The Christian Doctrine enforces a rule in which a clause can be read into a contract even if the clause was originally omitted at the time the contract was signed. In other words, general contractors face the risk of having certain omissions reversed by a court or board of contract appeals. Curiously, the language establishing this doctrine in G. L. Christian & Associates v. United States, 312 F.2d 418 (Ct. Cl. 1963) fails to explicitly show whether or not it applies to subcontractors.
In this article, a Miami construction attorney from Cotney Construction Law will explain why the Christian Doctrine doesn’t apply to subcontractors and help dispel some of the confusing details of the doctrine. To ensure that your construction business is abiding by all pertinent laws and regulations, consult our experienced Miami construction attorneys. Our attorneys are familiar with all aspects of construction contract law and can help you reduce the number of disputes your firm deals with with our contract review, drafting, and negotiation services.
Energy Labs, Inc. v. Edwards Engineering, Inc., (N.D. Ill. June 2, 2015)
To better understand why the Christian Doctrine is inapplicable to subcontractors, we must first examine Energy Labs, Inc. v. Edwards Engineering, Inc., (N.D. Ill. June 2, 2015). In short, a subcontractor was contracted to manufacture HVAC systems for a client. They were also responsible for delivering the units. Although the general contractor asserted that the HVAC systems would be fully compliant with the Buy America Act, this information was never communicated to the subcontractor producing the units, which resulted in the HVAC systems being built in Mexico — a violation of the Buy America Act. When the general contractor discovered what was happening, they canceled their order and attempted to purchase units from a different manufacturer.
Can you guess what happened next? The original subcontractor sued for breach of contract and the general contractor attempted to dismiss the case by arguing that the subcontract was rendered “illegal” by violating the Buy America Act requirements. They also argued that the Christian Doctrine rendered this requirement binding in the original contract, thus disproving the breach of contract. In theory, this probably seemed like a solid defense, but as it turns out, it was full of holes. The Christian Doctrine applies to contracts between the federal government and general contractors, and thus has no power over subcontracts.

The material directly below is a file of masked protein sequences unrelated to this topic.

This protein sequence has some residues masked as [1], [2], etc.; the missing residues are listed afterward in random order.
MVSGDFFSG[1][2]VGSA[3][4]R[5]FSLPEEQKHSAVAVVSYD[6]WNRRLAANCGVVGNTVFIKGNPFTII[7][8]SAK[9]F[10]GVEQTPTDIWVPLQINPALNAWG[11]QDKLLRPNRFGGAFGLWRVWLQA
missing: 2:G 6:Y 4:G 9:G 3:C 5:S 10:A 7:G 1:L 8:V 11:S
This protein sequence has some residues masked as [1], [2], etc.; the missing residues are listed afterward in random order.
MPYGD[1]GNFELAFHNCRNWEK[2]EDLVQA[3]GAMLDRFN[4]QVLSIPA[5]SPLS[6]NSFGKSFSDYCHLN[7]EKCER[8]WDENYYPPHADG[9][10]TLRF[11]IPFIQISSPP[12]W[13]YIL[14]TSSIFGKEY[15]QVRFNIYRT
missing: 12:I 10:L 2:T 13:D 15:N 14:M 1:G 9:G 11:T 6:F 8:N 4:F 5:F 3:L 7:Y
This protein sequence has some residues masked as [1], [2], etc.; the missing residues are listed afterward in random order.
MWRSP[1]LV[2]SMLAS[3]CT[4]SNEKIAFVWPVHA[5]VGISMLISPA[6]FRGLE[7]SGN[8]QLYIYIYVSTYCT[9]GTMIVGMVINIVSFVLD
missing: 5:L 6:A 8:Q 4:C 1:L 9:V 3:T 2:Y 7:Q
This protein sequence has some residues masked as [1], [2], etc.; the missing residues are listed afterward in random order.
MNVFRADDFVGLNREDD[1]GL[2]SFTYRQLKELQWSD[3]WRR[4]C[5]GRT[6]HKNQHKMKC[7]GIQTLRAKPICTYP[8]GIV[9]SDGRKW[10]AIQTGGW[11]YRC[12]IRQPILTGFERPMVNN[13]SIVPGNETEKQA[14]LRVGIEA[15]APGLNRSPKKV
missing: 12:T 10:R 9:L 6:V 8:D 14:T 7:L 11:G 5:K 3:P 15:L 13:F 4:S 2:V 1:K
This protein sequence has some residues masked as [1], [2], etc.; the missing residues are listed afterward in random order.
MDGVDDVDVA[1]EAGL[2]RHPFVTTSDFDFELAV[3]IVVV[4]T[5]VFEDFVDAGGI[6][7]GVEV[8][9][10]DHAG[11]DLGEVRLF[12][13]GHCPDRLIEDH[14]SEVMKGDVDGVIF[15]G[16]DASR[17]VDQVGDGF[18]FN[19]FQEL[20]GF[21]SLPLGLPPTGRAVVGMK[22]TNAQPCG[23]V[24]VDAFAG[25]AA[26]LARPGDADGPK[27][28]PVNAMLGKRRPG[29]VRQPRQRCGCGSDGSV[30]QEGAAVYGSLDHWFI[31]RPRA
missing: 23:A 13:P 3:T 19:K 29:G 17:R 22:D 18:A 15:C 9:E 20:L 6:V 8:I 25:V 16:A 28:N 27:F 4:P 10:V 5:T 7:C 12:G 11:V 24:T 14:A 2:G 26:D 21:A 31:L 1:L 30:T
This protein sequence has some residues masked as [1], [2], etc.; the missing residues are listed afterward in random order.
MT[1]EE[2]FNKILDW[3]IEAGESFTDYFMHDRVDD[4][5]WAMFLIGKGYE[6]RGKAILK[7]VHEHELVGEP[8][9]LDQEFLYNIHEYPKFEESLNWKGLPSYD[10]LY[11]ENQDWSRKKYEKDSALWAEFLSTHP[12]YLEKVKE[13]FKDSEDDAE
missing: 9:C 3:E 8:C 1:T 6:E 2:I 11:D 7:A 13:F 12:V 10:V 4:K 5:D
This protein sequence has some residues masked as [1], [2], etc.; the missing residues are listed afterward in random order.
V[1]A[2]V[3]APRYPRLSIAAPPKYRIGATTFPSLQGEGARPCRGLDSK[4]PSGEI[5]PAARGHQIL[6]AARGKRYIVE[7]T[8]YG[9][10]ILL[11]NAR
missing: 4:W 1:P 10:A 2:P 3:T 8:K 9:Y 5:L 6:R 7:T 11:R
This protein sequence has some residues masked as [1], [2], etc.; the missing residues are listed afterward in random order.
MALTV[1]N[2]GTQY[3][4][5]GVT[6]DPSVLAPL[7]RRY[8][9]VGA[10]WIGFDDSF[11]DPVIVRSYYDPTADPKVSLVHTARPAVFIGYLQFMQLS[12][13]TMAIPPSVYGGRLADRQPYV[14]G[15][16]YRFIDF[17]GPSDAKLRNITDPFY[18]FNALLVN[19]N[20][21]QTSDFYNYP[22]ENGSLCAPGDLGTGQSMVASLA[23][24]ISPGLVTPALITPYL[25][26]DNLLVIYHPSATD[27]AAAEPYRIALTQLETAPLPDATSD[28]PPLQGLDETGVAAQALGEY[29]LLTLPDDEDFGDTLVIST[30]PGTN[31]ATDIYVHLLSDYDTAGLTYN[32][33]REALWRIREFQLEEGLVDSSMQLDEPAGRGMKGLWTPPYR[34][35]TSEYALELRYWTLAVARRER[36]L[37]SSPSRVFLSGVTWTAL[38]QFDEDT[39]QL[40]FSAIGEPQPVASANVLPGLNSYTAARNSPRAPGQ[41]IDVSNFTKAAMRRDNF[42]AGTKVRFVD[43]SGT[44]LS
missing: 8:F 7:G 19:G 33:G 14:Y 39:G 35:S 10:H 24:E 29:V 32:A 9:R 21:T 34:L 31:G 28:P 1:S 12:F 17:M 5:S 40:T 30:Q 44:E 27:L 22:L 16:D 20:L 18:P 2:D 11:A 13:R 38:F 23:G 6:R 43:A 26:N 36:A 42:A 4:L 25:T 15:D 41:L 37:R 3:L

The Lesson for Subcontractors and General Contractors
What does this mean for subcontractors and general contractors? Well, for subcontractors it means that you’re safe from certain clauses that could be applied to your contract retroactively. Which means when it comes to the Christian Doctrine, you have very little to worry about. For general contractors, it means that having airtight contracts is essential. Your contracts should always be reviewed ahead of time before you sign on the dotted line. Of course, understanding every small nuance of your contract can be a steep challenge. Consult a Miami construction attorney for assistance highlighting and addressing risky clauses and omissions that threaten to derail your project.
Disclaimer: The information contained in this article is for general educational information only. This information does not constitute legal advice, is not intended to constitute legal advice, nor should it be relied upon as legal advice for your specific factual pattern or situation.